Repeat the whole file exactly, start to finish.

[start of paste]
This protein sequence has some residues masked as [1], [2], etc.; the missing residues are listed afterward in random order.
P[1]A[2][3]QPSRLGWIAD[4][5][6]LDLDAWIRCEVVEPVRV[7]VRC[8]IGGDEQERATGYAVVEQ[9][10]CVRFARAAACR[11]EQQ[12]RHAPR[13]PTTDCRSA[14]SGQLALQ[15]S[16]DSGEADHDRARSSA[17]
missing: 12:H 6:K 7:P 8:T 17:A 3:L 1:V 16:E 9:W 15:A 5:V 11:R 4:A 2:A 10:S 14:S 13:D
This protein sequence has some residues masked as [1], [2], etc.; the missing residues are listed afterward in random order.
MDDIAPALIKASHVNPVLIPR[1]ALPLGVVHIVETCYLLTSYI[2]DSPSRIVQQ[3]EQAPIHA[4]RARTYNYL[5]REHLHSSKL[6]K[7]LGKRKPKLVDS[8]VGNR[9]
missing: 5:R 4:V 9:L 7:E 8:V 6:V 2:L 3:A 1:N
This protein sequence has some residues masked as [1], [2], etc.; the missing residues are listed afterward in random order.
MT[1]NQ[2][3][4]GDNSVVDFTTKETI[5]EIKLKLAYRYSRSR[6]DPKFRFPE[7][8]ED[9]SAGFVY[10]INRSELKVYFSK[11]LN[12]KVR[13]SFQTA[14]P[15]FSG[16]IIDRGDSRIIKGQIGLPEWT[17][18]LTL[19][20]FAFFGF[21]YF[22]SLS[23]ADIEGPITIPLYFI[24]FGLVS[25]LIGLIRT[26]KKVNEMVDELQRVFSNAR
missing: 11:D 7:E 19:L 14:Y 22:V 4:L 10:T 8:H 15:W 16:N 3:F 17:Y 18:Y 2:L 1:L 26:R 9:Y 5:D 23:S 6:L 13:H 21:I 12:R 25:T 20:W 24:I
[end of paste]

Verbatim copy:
This protein sequence has some residues masked as [1], [2], etc.; the missing residues are listed afterward in random order.
P[1]A[2][3]QPSRLGWIAD[4][5][6]LDLDAWIRCEVVEPVRV[7]VRC[8]IGGDEQERATGYAVVEQ[9][10]CVRFARAAACR[11]EQQ[12]RHAPR[13]PTTDCRSA[14]SGQLALQ[15]S[16]DSGEADHDRARSSA[17]
missing: 12:H 6:K 7:P 8:T 17:A 3:L 1:V 16:E 9:W 15:A 5:V 11:R 4:A 2:A 10:S 14:S 13:D
This protein sequence has some residues masked as [1], [2], etc.; the missing residues are listed afterward in random order.
MDDIAPALIKASHVNPVLIPR[1]ALPLGVVHIVETCYLLTSYI[2]DSPSRIVQQ[3]EQAPIHA[4]RARTYNYL[5]REHLHSSKL[6]K[7]LGKRKPKLVDS[8]VGNR[9]
missing: 5:R 4:V 9:L 7:E 8:V 6:V 2:L 3:A 1:N
This protein sequence has some residues masked as [1], [2], etc.; the missing residues are listed afterward in random order.
MT[1]NQ[2][3][4]GDNSVVDFTTKETI[5]EIKLKLAYRYSRSR[6]DPKFRFPE[7][8]ED[9]SAGFVY[10]INRSELKVYFSK[11]LN[12]KVR[13]SFQTA[14]P[15]FSG[16]IIDRGDSRIIKGQIGLPEWT[17][18]LTL[19][20]FAFFGF[21]YF[22]SLS[23]ADIEGPITIPLYFI[24]FGLVS[25]LIGLIRT[26]KKVNEMVDELQRVFSNAR
missing: 11:D 7:E 19:L 14:Y 22:V 4:L 10:T 8:H 15:W 16:N 3:F 17:Y 18:Y 2:L 1:L 26:R 9:Y 5:D 23:S 6:L 13:H 21:I 12:R 25:T 20:W 24:I